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AE 1350 Lecture Notes #9. We have looked at. Airfoil aerodynamics (Chapter 5) Sources of Drag (Chapter 5) Induced Drag on finite wings (Chapter 5) Wave Drag, Profile Drag, Form drag Airfoil and Aircraft Drag Polar High Lift Devices. AERODYNAMIC PERFORMACE.

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AE 1350 Lecture Notes #9


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we have looked at
We have looked at..
  • Airfoil aerodynamics (Chapter 5)
  • Sources of Drag (Chapter 5)
  • Induced Drag on finite wings (Chapter 5)
  • Wave Drag, Profile Drag, Form drag
  • Airfoil and Aircraft Drag Polar
  • High Lift Devices
aerodynamic performace
AERODYNAMIC PERFORMACE
  • Performance is a study to see if the aircraft meets all the requirements.
  • Level Flight (Is there enough thrust and/or power?)
  • Climb Performance (Will it meet the requirement that the aircraft can gain altitude at a required rate given in feet/sec?)
  • Range (How far can it fly without refueling?)
  • Takeoff and Landing Requirements
  • Others… (e.g. Turn radius, Maneuverability…)
  • You will learn to evaluate aircraft performance in AE 3310.
  • Performance engineers are hired by airlines, buyers, and aircraft companies.
your fighter has certain requirements
Your Fighter Has Certain Requirements
  • Level Flight at a Maximum Speed of Mach 2 at 30,000 feet altitude.
  • Range (1500 Nautical Mile Radius with 45 Minutes of Fuel Reserve)
  • Takeoff (6000 foot Runway with a 50 foot obstacle at the end)
  • Landing (6000 foot Runway)
  • Will your fighter do the job?
your transport aircraft has certain requirements say
Your transport aircraft has certain requirements, say..
    • Payload:150 passengers weighing 205 lb. each including baggage.
    • Range:1600 nautical miles, with 1 hour reserve.
    • Cruise Speed: M=0.82 at 35,000 feet.
    • Takeoff/Landing: FAR 25 field length
        • 5000 feet at an altitude of 5,000 feet on a 95 degrees F day.
        • Aircraft should be able to land at 85% of Take-off weight
  • Performance calculation is the process where you determine if your design will do the job.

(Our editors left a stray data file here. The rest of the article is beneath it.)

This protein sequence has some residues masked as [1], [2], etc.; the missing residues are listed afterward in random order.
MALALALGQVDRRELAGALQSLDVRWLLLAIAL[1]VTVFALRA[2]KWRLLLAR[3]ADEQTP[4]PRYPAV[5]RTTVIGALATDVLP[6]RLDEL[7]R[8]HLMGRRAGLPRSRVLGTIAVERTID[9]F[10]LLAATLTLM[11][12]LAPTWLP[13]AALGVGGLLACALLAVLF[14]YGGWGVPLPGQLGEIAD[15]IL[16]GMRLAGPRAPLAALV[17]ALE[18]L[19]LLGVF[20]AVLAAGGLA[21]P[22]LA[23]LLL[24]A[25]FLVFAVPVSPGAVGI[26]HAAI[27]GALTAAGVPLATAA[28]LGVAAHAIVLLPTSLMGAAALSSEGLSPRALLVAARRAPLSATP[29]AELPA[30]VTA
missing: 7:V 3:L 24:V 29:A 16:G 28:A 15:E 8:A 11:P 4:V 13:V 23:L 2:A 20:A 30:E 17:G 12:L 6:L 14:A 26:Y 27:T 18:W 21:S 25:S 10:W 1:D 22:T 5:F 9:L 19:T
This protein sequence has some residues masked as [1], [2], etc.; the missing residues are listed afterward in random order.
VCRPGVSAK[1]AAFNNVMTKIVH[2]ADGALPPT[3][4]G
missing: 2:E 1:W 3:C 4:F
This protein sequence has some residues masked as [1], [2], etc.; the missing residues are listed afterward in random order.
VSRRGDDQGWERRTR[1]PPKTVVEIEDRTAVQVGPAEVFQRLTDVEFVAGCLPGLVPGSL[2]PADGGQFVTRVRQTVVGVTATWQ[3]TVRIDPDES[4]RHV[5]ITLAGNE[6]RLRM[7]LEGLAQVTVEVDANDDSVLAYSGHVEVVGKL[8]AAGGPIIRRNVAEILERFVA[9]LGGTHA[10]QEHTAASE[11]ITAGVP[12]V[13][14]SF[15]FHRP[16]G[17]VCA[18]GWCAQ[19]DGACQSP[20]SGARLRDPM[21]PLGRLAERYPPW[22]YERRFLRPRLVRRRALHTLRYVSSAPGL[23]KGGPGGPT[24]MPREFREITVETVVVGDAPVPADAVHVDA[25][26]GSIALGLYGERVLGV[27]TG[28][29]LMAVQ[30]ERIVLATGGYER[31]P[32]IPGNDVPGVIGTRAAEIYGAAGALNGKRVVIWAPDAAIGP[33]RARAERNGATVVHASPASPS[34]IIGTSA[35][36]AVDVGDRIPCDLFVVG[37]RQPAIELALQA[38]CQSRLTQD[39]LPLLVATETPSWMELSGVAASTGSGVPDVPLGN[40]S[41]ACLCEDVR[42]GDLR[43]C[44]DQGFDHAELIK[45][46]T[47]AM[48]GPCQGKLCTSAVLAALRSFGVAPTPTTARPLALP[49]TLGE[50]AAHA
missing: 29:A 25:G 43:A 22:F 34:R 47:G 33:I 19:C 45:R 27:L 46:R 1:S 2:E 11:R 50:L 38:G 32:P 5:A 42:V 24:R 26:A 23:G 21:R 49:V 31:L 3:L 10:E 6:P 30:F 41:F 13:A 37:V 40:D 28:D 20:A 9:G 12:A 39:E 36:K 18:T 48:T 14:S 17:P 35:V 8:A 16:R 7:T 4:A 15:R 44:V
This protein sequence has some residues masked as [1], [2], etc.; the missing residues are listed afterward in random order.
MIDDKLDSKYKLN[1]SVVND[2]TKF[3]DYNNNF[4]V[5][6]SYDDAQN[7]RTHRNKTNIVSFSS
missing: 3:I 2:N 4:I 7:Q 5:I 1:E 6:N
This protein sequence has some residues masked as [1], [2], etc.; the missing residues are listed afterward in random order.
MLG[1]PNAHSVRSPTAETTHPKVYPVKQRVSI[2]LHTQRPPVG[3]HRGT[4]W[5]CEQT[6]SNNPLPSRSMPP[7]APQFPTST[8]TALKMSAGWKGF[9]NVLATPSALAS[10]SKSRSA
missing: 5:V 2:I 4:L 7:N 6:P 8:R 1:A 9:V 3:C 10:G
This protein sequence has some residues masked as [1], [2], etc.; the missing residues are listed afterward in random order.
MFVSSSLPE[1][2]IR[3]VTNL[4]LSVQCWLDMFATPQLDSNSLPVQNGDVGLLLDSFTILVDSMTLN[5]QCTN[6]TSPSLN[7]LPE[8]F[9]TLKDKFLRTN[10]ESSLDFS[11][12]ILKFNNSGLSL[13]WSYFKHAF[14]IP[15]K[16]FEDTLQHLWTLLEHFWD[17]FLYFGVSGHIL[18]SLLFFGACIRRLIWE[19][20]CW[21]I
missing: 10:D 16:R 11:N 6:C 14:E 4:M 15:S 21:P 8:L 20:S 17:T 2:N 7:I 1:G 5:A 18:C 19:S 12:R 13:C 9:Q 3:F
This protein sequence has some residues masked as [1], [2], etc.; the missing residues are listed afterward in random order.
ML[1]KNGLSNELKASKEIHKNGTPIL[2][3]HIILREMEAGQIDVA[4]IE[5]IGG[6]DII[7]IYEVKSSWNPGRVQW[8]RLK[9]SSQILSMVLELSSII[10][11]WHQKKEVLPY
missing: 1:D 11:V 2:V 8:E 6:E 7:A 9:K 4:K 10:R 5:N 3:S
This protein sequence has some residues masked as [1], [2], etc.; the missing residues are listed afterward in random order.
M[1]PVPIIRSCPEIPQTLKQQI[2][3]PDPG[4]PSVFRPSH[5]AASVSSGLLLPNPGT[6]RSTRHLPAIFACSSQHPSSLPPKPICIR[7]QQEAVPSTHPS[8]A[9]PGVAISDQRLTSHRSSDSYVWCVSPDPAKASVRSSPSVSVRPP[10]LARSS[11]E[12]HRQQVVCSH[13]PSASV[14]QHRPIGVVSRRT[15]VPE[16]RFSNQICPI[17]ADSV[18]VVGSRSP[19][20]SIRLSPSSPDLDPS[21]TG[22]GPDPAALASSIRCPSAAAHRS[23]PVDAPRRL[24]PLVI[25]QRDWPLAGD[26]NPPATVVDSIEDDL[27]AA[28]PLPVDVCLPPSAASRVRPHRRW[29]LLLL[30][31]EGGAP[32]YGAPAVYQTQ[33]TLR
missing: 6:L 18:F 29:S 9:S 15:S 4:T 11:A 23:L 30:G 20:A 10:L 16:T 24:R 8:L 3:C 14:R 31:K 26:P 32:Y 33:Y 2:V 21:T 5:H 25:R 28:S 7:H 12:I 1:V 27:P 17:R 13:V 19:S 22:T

level flight performance
Level Flight Performance
  • We assume that the gross weight GW is available. You will know this for your aircraft after Homework Set #4. An estimate of wing area S is assumed to be known (Homework, later in the course).
  • Select a cruise altitude. Compute the speed of sound
  • Select a set of M : 0.4, 0.6, 0.8….
  • Find Aircraft Speed = M  times a
  • Find CL = GW / (1/2 * r * V2 * S)
  • Find CD = CD,0 + CL2/(p AR e) (this info is given in our course)
  • Find Thrust required T = CD * (1/2) * r * V2 * S
  • Plot Power Required (T times V) or thrust required vs. Speed
  • Plot Power Available for your Engine (number of engines times T times V) or thrust available at this altitude and Speed (Supplied by Engine Manufacturer)
  • Where these two curves cross determines maximum and minimum cruise speeds.
level flight performance7
Level Flight Performance

Power Required

Power Available

with all engines

Power

HP

Excess Power

Aircraft Speed (Knots)

Best speed for longest endurance flights

since the least amount of fuel is burned

maximum rate of climb
Maximum Rate of Climb

Power

HP

  • Find Excess Power from previous figure.
  • This power can be used to increase aircraft potential energy or altitude
  • Rate of Climb=Excess Power/GW

Excess Power

Aircraft Speed (Knots)

absolute ceiling
Absolute Ceiling

Power

HP

  • Absolute ceiling is the altitude at which Power available equals power required only at a single speed, and no excess power is available at this speed.
  • Rate of climb is zero.

Power

required

Power available

Aircraft Speed (Knots)

equilibrium gliding flight
Equilibrium Gliding Flight

L

D

Glide Angle, q

W cosq = L

W sinq = D

q

Flight Path

W

slide11

Gliding Distance

Glide Angle, q

Flight Path

Altitude h

Gliding Distance = h/tanq = h * L/D

Ground

gliding flight
Gliding Flight
  • D=W sinq where q is the equilibrium glide angle.
  • L= W cosq
  • Tanq = D/L
  • Glide distance = h/ tanq = h ( L/D).
cruise speed for maximum range
Cruise Speed for Maximum Range

V L/D

Speed for maximum range

Aircraft Speed (Knots)

From your level flight performance data plot V L/D vs. V

As will be seen later, the speed at which V L/D is maximum

gives maximum range.

calculation of range
Calculation of Range

We have selected a cruise V.

Over a small period of time dt, the vehicle will travel a distance equal to V dt

The aircraft weight will decrease by dW as fuel is burned.

If we know the engine we use, we know the fuel burn rate

per pound of thrust T. This ratio is called thrust-specific

fuel consumption (Symbol used: sfc or just c).

dt = Change in the aircraft weight dW/(fuel burn rate)

= dW / (Thrust times c)

= dW/(Tc)

Distance Traveled during dt=VdW/(Tc) =V [W/T](1/c) dW/W

calculation of range contd
Calculation of Range (Contd…)
  • From previous slide:
    • Distance Traveled during dt=V[W/T](1/c) dW/W
  • Since T=D and W=L, W/T = L/D
  • The aircraft is usually flown at a fixed L/D.
  • The L/D is kept as high as possible during cruise.
    • Distance Traveled during dt= V[L/D](1/c) dW/W
calculation of range contd16
Calculation of Range (Contd…)
  • From previous slide:
    • Distance Traveled during dt= V[L/D](1/c) dW/W
  • Integrate between start of cruise phase, and end of cruise phase. The aircraft weight changes from Wi to Wf.
  • Integral of dx/x = log (x) where natural log is used.
  • Range = V[L/D](1/c) log(Wi/Wf)
breguet range equation
Breguet Range Equation

Structures & Weights

Group/

Designer Responsibility

to keep Wfinal small.

Propulsion Group/

Designer Responsibility

to choose an engine

with a low specific

fuel consumption c

Aerodynamics Group/

Designer Responsibility

to maximize this factor.